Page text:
Purge, Pressurize, Protect: Keeping Your Plant, & Your Product, Safe
Tue, 01/27/2009 - 8:42am
In spite of the hazards associated with working with chemicals, various safety measures have resulted in lower injury and illness rates for some segments of the industry. In 2006, the chemical industry reported 2.9 cases of work-related injury or illness per 100 workers in contrast to an average of six for all manufacturing industries, according to the U.S. Department of Labor.
Per a 2002 U.S. Chemical Safety Board study, equipment maintenance was one of the most frequently reported management deficiencies. And as U.S. chemical companies turn their attention to dedicating more resources to competing in the global market, some of the most commonplace plant equipment—operator interface system enclosures, for example—are likely to be overlooked.
It can be explosive to overlook operator interface systems in areas where combustible liquids, gases or vapors exist. A component failure enclosed in an inadequately equipped or poorly maintained operator interface system can ignite arcs and sparks that cause explosions when they interact with chemical materials.
Proper operator interface system management is relatively simple, however, if you know the facts. It comes down to purging and pressurizing—and knowing your hazardous environment.
Understanding Your Hazardous Environment
Each class is further separated into divisions, which are defined by the level of hazardous substance concentration. Division I classifications apply when hazardous substances are present during normal operation. Division II classification (the most common) pertains to hazardous substances are present only during abnormal conditions, such as leaks.
The following groups further characterize the hazardous substances present in the environment. Class I substances consist of:
- Group A—acetylene.
- Group B—hydrogen.
- Group C—ethylene.
- Group D—methane.
There are three types of purge and pressurization systems:
- Type X, which reduces the enclosure area classification from Division I to a non-hazardous or general-purpose rating.
- Type Y, which reduces the enclosure area classification from Division I to II.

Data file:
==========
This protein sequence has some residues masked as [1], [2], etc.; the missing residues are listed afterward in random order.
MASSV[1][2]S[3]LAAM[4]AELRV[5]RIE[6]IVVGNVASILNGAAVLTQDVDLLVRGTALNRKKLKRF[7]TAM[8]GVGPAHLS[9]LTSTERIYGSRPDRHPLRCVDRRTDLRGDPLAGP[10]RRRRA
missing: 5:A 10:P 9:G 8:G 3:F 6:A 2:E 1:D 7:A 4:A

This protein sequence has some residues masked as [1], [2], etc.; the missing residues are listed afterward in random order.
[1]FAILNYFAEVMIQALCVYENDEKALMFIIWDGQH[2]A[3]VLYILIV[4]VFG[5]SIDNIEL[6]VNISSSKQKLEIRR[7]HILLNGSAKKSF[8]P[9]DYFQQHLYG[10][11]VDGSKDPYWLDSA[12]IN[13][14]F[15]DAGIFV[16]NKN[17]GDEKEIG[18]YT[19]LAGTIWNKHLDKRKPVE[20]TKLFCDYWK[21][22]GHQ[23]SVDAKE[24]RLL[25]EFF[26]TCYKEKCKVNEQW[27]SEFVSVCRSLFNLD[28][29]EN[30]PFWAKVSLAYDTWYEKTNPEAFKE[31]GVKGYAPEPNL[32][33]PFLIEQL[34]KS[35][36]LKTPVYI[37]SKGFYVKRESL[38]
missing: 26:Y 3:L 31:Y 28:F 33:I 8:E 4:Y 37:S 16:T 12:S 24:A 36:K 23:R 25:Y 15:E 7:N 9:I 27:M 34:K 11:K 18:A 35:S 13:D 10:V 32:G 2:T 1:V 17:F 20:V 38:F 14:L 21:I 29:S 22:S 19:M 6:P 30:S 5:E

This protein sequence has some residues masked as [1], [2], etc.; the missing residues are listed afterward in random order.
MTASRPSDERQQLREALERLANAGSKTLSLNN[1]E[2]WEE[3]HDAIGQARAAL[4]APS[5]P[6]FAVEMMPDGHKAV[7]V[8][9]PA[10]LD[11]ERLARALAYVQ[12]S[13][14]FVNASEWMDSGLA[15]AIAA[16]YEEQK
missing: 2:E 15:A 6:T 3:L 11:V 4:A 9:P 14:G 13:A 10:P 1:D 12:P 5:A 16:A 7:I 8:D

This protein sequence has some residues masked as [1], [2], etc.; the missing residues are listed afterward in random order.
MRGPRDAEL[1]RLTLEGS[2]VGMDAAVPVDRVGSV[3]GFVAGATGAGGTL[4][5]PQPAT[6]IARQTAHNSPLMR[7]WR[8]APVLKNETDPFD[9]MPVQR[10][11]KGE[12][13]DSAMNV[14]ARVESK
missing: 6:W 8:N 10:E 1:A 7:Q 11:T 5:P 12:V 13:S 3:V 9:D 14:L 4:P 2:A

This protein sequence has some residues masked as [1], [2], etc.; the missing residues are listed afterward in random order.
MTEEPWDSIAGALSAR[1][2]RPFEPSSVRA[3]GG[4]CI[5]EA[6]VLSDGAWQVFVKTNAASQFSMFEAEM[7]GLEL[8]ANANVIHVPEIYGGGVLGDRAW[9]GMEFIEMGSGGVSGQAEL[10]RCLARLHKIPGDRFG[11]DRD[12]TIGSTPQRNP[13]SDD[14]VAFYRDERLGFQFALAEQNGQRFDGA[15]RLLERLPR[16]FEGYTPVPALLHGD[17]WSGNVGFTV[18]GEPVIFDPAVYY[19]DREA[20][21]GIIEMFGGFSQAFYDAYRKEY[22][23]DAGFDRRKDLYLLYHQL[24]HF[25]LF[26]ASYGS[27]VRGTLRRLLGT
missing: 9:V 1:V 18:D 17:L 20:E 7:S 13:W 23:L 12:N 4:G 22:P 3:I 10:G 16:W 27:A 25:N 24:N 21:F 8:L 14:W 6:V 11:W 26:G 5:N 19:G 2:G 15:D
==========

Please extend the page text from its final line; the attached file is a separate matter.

- Type Z, which reduces the area classification from Division II to general purpose.
While purge systems utilize an external airflow source to maintain internal pressure of the enclosure, it is typically insufficient for cooling. However, heat-pipe exchangers can cool the system by circulating cooler external air alongside the hotter interior air without intermingling. External air never enters the enclosure and is circulated by an external fan. Some times external air is supplied via a compressed-air hose, eliminating the need for a fan and possible sparking.
Cleanability is also a concern. Systems intended for chemical environments should feature the fewest possible crevices and ledges to reduce particulate accumulation and permit easy cleaning. They should also meet NEMA 4X standards, which require interior component protection from splashing water, water seepage, hose-directed water, falling water or severe exterior condensation. Ideal for washdown environments, NEMA 4X systems incorporate stainless steel construction for extra corrosion resistance, as well as doors and seals to prevent water from entering the enclosure.
Selecting The Right System
Popular operator interface design options include:
- Vertically adjustable systems to provide up to 30 in. of counterbalanced vertical repositioning with additional rotational articulation.
- Low-height console systems for improved process visibility.
- In-wall stations to fit in the confines of a shallow wall.
- On-wall stations for direct mounting via tabs or holes in the enclosure.
- Mobile systems so that you can bring the operator interface to the process, eliminating the need for multiple fixed stations.
Thanks to a variety of new operator interface system designs, engineers can choose customized solutions that are not only outfitted with UL- or FM-approved technology, but are also designed to meet their specific space requirements. Customization permits you to strategically place an easily accessible operator interface system anywhere in your environment and still meet safety requirements.
By including operator interface systems as part of your overall safety plans, you can ensure that your products, workers and future business plans remain safe—and don’t go up in smoke.
For more information, contact Bill Fleming of STRONGARM Inc. at 215.443.3400 or visit www.strongarm.com.